The Effects of International Financial Reporting Standards on Reporting Quality of Financial Institutions in Ghana

Edmond Amissah, Paul Hammond, Reginald Djimatey

Abstract


This study sought to examine the reporting quality of financial institutions in Ghana after adopting International Financial Reporting Standard (IFRS) as its official national reporting standard. Using a fixed effect logistic regression, the study compares the earnings management of banks and insurance firms before and after IFRS adoption on reporting quality. The data used was drawn from 51 financial institutions made up of 23 universal banks and 28 insurance companies observed over the period 2003 to 2014. The empirical results indicate that financial institutions exhibit more earnings management during the post-adoption era which is interpreted as a decline in the quality of financial reporting among financial institutions in Ghana. The results documented in this study add to the dearth of literature and contributes to the debate on IFRS adoption and its related impact on reporting quality (earnings management) among financial institutions from the perspective of an emerging market. The study is unique in the sense that it includes the insurance industry where the literature is largely silent especially, on the impact of IFRS adoption by countries on the African continent. Furthermore, unlike previous studies, this paper considers both listed and non-listed firms.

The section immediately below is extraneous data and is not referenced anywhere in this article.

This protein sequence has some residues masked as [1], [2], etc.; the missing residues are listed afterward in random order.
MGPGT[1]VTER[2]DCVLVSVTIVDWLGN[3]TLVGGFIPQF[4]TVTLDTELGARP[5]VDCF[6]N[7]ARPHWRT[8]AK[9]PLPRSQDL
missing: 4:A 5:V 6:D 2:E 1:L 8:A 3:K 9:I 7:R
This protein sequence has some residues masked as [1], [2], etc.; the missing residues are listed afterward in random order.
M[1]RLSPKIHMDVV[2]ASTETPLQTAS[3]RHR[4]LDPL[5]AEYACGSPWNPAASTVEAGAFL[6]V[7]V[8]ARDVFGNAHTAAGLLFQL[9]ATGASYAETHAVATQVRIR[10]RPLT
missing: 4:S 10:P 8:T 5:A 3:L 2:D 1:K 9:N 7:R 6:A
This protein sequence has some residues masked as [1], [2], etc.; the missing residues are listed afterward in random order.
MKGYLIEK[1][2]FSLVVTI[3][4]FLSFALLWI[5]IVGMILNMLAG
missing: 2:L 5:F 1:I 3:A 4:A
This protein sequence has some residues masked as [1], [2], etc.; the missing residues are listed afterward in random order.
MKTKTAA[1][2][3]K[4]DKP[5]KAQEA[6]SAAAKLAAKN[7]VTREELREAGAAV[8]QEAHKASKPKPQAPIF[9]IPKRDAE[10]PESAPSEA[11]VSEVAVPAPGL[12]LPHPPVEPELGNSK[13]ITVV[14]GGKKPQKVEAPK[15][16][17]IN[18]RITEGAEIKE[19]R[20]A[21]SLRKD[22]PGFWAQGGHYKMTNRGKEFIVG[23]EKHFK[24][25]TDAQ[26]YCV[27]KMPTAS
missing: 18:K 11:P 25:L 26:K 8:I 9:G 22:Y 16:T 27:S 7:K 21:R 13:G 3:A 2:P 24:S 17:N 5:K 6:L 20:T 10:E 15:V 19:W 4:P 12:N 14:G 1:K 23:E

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DOI: https://doi.org/10.5296/ijafr.v10i2.16851

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